Sunday, 15 March 2015

On Sudden Hill

On Sudden Hill

Linda Sarah & Benji Davies






Remember those carefree summer days when minutes seems liked hours and days felt never-ending?  This glorious feeling has been perfectly encapsulated with On Sudden Hill.  The book tells of the sweetly named Birt and Etho as they spend their days in cardboard boxes up on Sudden Hill, but these are no ordinary boxes; these are castles and ships; they are whatever they want them to be, the possibilities are as endless as the boys’ imaginations.  One day a new boy named Shu asks to play and the friends' delicate dynamic shifts.  Will Birt, Etho and Shu be able to recapture those magical days on Sudden Hill?


The first thing you’ll notice about On Sudden Hill is just how beautiful it looks.  Benji Davies’ dreamy illustrations perfectly reflect the feeling of standing atop a windswept hill, the joy of being outdoors in the sunshine and the comfort of hiding from the rain, snug in a cardboard box.  He’s captured the wonderment of childhood and is able to communicate loneliness and longing with a gentle touch.  His imagery is wonderfully emotive and his subdued colour palette is sublime; it is quite possibly our favourite colour palette of the year.  There’s a lovely sense of texture and movement to his pages where clouds sweep and flags swish and sway; littered with leaves, flowers, rabbits, chickens and ducks, these added details bring his pages to life.  The boys themselves are adorable and each has his own distinct personality.  


Davies’ illustrations are the perfect companion to Linda Sarah’s story.  The two are so well matched that it’s hard not to think of this book as being created by an individual.  Sarah’s text has a gorgeous rhythm, long and languid; this is not a book to rush through, it is a book to savour.  Written almost like a fragmented memoir we are treated to those insignificant details that make each day standout a little from the next, the emotion is hinted at but never forced upon us and it’s a real masterstroke that we never feel the intrusion of adults; although Birt’s dad is mentioned, he is cleverly absent from the illustrations.  Our memories of friends and of days spent like these are parentless too; adults would be an intrusion, a reality check; their absence allows us to wallow a little longer in this hazy memory where we can be whatever we want to be; where we are limitless.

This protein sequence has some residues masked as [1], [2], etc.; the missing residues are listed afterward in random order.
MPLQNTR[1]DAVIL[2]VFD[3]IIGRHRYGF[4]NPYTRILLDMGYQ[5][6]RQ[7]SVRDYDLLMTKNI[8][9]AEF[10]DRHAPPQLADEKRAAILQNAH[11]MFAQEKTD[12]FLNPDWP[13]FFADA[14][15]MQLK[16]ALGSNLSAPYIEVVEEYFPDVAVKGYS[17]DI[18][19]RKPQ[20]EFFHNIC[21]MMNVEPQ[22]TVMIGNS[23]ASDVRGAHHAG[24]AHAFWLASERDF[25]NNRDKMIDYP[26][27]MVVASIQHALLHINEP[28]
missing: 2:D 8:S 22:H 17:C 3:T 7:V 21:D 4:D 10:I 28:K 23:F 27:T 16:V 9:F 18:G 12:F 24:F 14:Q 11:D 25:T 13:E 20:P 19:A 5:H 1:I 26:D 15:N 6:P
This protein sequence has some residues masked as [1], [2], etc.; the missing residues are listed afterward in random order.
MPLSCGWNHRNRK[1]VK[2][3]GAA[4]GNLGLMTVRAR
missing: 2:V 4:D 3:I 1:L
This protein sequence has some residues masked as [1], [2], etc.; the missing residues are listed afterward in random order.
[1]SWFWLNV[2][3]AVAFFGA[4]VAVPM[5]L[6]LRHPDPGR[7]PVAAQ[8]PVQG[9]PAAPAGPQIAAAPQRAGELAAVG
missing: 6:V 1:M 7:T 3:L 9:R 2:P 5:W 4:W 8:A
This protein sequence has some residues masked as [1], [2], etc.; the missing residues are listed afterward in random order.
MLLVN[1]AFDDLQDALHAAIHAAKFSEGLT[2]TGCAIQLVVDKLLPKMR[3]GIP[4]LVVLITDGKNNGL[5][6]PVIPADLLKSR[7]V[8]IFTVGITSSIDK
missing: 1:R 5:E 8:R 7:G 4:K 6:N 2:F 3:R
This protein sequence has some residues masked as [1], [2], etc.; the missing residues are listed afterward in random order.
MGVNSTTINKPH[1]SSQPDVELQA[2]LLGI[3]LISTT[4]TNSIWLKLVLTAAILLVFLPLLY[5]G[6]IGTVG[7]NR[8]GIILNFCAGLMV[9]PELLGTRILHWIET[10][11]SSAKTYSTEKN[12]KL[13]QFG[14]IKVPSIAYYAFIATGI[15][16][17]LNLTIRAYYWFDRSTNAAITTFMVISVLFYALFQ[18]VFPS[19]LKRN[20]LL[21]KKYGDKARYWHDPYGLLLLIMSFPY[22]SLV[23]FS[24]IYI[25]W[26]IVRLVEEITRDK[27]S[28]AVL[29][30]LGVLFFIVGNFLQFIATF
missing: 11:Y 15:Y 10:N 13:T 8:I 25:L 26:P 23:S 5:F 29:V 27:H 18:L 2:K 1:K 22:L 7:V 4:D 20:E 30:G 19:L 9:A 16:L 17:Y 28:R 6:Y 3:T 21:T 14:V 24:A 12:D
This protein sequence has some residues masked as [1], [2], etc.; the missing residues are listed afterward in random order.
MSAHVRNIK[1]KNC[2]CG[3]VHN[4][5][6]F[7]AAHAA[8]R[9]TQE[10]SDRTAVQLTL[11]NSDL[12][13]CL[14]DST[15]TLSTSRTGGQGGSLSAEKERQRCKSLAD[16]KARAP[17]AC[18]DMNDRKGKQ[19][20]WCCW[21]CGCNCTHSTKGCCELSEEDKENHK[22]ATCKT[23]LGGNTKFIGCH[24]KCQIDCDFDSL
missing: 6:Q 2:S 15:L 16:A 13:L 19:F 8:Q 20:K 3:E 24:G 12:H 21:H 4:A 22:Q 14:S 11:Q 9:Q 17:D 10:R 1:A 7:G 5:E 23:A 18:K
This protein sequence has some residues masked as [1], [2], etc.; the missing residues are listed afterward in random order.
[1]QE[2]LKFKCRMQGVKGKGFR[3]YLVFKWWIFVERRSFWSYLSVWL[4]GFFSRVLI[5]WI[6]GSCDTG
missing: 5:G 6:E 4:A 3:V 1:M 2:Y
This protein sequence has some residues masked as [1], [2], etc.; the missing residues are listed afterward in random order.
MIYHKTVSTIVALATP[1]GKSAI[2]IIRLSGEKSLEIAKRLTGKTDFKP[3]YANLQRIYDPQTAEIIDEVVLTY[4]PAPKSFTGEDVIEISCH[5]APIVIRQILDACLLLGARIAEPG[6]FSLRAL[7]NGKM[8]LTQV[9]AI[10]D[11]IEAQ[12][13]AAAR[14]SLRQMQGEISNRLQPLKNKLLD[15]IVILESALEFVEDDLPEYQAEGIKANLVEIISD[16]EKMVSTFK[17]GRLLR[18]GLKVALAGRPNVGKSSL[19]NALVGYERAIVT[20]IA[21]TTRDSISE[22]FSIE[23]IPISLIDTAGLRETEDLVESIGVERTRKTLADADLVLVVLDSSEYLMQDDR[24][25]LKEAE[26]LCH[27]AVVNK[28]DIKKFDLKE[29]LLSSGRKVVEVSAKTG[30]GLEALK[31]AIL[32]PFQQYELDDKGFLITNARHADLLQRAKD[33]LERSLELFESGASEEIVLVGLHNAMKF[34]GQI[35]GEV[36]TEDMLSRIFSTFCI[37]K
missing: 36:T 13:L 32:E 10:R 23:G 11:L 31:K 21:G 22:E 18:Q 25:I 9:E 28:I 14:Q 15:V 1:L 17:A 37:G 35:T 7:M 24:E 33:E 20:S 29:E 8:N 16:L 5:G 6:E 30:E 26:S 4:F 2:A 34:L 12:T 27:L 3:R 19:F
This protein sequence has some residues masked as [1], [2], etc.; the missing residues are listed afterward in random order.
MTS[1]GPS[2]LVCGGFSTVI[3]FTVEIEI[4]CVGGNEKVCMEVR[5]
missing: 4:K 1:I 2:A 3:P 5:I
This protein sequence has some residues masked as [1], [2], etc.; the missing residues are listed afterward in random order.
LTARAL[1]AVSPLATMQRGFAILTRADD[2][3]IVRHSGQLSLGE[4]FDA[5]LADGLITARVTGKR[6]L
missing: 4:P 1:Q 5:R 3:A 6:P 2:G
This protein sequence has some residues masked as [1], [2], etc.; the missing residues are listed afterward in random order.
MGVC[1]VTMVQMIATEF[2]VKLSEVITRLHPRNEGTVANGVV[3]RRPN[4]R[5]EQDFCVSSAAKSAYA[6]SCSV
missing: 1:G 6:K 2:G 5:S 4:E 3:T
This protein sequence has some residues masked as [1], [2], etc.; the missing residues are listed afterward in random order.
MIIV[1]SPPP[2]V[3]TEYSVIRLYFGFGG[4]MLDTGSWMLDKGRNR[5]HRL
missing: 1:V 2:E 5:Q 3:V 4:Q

A book about the joys and trials of childhood, how friendships are formed, tested and made to last; a reminder of how our young selves and young ones burst with imagination and are more fragile than we think.  We remember summers just like this: the excitement, the pain, the loneliness and the magic.  Achingly heartfelt and a complete nostalgia trip, On Sudden Hill is a must have.

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